Equity markets got off to a choppy start as major indexes oscillated between minor gains and losses throughout the first trading day of the week. Investor sentiment turned for the worst on Monday as resurfacing Greek debt woes brought the limelight onto the debt burdened currency bloc once again. Stocks tipped to the downside as the U.S. dollar appreciated in the currency markets. The S&P 500 led the way lower with a 0.25% loss on the day, while the Dow Jones Industrial Average proved most resilient, shedding only 0.05%.
Gains were sparse on Monday as investors digested mixed economic news on all fronts. At home, investors rejoiced over the latest personal income data, which came in at 0.5%, beating the previous reading of 0.1%. On the other hand, consumer discretionary stocks fell as consumer spending in the U.S. came to a standstill; the latest report showed that consumer spending was unchanged over the last month, falling short of estimates, and coming in below the previous reading of 0.1%. Gold prices were stuck in a rut all day. Futures for the precious yellow metal drifted lower as the trading session drew to a close, settling near $1,730 an ounce.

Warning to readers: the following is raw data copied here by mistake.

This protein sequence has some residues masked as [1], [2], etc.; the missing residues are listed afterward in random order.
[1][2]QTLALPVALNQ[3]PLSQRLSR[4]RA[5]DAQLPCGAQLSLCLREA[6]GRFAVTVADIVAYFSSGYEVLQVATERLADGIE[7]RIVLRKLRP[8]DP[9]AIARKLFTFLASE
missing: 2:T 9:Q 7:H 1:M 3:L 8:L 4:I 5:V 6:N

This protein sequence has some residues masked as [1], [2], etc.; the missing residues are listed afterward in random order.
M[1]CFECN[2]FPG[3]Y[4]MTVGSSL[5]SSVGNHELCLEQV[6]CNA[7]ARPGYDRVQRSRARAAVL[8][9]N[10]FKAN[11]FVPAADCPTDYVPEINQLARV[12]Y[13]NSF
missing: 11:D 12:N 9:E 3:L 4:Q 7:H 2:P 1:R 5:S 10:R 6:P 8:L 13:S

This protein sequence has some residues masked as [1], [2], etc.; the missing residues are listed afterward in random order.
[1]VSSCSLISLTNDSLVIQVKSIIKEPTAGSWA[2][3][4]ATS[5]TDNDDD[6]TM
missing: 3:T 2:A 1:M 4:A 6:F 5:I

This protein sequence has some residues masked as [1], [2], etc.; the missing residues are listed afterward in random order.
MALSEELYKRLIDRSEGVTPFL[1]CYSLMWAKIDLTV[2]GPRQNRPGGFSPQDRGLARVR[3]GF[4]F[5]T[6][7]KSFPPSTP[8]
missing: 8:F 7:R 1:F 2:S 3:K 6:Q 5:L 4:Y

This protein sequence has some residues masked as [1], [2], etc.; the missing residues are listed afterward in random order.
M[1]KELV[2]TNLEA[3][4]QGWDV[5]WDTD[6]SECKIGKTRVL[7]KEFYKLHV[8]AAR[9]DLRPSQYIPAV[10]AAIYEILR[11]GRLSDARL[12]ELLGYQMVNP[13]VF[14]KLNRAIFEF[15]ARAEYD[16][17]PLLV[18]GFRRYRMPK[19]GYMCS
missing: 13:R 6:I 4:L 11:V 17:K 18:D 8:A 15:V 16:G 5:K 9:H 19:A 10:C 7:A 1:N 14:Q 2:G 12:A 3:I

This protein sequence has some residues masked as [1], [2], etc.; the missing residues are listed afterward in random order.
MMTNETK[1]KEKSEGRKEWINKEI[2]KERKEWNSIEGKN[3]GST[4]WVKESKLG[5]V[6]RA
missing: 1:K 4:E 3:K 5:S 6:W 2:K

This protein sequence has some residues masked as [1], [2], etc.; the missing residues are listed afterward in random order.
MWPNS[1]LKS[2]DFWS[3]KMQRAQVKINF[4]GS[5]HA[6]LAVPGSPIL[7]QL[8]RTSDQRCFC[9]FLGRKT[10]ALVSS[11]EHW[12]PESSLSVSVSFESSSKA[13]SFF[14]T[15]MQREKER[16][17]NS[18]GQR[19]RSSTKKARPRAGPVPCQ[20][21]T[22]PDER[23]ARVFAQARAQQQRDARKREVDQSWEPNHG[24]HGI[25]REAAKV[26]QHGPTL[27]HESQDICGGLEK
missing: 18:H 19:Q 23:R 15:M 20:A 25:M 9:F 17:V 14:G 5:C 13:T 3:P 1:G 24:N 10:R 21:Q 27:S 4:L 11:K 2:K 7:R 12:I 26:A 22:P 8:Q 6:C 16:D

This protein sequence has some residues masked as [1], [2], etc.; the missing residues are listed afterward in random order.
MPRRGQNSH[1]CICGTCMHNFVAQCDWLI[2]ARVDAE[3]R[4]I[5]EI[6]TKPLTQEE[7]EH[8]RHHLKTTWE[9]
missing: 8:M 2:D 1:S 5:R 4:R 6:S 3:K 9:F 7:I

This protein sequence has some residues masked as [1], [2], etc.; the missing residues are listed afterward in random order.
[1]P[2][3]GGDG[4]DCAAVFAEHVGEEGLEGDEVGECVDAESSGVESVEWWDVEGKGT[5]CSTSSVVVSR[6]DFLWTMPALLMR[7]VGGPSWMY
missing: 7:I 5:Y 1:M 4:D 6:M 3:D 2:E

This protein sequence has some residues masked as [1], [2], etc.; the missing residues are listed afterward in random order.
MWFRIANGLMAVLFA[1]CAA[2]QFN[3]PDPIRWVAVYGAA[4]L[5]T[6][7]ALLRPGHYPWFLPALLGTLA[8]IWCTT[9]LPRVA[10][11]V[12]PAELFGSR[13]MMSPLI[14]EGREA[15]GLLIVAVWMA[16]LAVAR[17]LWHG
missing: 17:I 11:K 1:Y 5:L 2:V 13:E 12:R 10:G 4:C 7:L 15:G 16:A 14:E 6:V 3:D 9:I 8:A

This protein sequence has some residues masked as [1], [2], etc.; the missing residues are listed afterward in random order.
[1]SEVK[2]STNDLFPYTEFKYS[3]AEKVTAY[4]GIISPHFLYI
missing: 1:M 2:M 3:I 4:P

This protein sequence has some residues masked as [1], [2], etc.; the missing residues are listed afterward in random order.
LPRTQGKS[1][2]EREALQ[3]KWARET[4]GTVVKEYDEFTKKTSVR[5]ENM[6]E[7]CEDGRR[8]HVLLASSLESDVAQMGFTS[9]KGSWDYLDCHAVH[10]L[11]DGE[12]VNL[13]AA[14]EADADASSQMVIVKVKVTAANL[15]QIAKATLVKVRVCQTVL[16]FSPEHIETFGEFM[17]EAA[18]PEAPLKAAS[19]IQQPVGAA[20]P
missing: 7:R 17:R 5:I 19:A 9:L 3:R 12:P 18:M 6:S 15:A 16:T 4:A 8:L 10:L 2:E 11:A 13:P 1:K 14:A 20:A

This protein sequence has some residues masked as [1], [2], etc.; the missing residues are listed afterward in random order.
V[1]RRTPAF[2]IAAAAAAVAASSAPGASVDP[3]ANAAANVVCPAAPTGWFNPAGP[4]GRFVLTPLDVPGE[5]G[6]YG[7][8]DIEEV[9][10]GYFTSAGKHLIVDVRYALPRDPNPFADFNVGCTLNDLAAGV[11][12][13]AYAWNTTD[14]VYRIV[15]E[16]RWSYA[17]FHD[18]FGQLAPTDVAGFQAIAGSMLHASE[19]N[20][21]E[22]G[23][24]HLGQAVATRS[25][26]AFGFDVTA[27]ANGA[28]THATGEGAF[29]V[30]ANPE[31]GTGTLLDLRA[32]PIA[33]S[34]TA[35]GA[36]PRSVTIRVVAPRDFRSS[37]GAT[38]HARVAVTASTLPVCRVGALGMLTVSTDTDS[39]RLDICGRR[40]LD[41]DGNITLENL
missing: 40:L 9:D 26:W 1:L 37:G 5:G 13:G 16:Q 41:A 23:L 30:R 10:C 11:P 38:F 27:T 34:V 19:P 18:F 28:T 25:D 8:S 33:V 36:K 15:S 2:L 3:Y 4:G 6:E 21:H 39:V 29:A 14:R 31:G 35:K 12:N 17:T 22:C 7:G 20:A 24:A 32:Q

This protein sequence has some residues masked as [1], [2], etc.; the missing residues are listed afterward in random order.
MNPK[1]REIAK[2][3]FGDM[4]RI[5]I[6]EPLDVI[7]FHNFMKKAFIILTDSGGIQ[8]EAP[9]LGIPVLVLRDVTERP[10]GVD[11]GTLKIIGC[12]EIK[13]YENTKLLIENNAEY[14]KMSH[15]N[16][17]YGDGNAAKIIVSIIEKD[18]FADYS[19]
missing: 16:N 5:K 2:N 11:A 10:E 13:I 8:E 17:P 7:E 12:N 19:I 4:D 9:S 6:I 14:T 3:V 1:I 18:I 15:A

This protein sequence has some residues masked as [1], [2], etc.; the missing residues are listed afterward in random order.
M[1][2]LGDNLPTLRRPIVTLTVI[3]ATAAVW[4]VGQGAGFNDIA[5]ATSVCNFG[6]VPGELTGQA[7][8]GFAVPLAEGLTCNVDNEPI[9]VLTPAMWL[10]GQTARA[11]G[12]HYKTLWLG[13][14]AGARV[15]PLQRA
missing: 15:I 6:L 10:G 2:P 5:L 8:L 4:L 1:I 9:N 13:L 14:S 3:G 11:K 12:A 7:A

The Barclays iPath S&P 500 VIX Short-Term Futures ETN (VXX) was one of the best performers, gaining 3.03% on the day, bolstered by lackluster data releases on the home front, coupled with concerning developments in the eurozone. Uncertainty resurfaced overseas after Greek officials rejected a proposal by Germany that would grant the EU veto power over Athens' spending plans. Selling pressures in European equity markets spilled over onto Wall Street as weakness in the euro gave way to profit-taking across the board.
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The Vanguard European ETF (VGK) was one of the worst performers, shedding 1.59% on the day. Yields on Italian and Portuguese bonds soared as Greek-German debt negotiations intensified in Brussels. Delays in finalizing Greece’s aid program added to the cloud of uncertainty looming over the financially fragile currency bloc. Carl Weinberg, chief economist and founder of High Frequency Economics, commented, “They’re talking about a treaty for European fiscal integration, which will do a lot of good two or three years from now when it finally gets implemented. But it won’t help the current circumstances. And they don’t really have anything of traction to say about Greece."
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